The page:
Authors: Ndlovu N, Nelson G, Vorajee N And Murray J.
Source: Am J Ind Med. 2016 Apr;59(4):307-14
Background: South African miners have a statutory right to autopsies for occupational lung disease compensation. These autopsies also provide information for research and surveillance.
Methods: Cardio-respiratory organs are removed where miners die and are examined at the National Institute for Occupational Health. We extracted data from the PATHAUT database and described key demographic, exposure and disease trends (1975-2013).
Results: Of 109,101 autopsies, 72,348 (66.3%) were black, and 34,794 (31.9%) were white miners. Autopsies declined from over 3,000 (1975-1998) to 1,118 in 2013. Most were gold miners (74.0%). 78.6% black and 13.2% white miners died while in employment. Overall proportions of silicosis and pulmonary tuberculosis were 12.0% and 13.0% in black, and 20.5% and 2.4% in white miners, respectively. Disease increased over time.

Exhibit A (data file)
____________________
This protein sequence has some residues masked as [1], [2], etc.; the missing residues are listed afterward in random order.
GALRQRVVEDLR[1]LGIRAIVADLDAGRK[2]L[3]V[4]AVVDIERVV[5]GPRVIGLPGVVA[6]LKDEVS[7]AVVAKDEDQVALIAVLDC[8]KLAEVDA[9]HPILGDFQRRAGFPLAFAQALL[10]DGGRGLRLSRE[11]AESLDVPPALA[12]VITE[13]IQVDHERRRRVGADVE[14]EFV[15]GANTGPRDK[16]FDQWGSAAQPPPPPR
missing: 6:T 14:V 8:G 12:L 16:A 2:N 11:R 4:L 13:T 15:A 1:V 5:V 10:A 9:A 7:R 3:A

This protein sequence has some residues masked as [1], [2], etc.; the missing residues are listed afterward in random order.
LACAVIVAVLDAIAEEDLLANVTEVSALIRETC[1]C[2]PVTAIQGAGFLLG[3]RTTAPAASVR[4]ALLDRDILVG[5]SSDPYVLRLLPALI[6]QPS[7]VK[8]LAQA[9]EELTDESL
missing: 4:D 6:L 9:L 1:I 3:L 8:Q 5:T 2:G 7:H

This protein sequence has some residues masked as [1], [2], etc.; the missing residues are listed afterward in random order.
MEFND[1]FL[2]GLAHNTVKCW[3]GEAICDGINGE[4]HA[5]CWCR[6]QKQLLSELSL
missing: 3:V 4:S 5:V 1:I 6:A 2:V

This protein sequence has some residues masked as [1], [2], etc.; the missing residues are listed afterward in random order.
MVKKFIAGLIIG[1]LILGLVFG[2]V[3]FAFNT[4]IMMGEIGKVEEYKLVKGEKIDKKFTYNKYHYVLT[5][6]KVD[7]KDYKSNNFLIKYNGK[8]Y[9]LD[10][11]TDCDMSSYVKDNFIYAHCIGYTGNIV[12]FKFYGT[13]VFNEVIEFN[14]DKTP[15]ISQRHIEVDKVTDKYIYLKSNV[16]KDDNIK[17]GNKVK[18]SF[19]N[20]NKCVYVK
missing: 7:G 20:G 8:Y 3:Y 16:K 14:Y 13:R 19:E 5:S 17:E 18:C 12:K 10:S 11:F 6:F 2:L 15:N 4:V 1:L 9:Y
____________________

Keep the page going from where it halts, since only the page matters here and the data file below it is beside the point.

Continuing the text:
Conclusion: High levels of disease persist. Black ex-miners are underrepresented, indicating a need for strategies to improve awareness and provision of autopsy facilities in labor-sending areas.
Keywords: PATHAUT; administrative database; occupational lung disease; silicosis; tuberculosis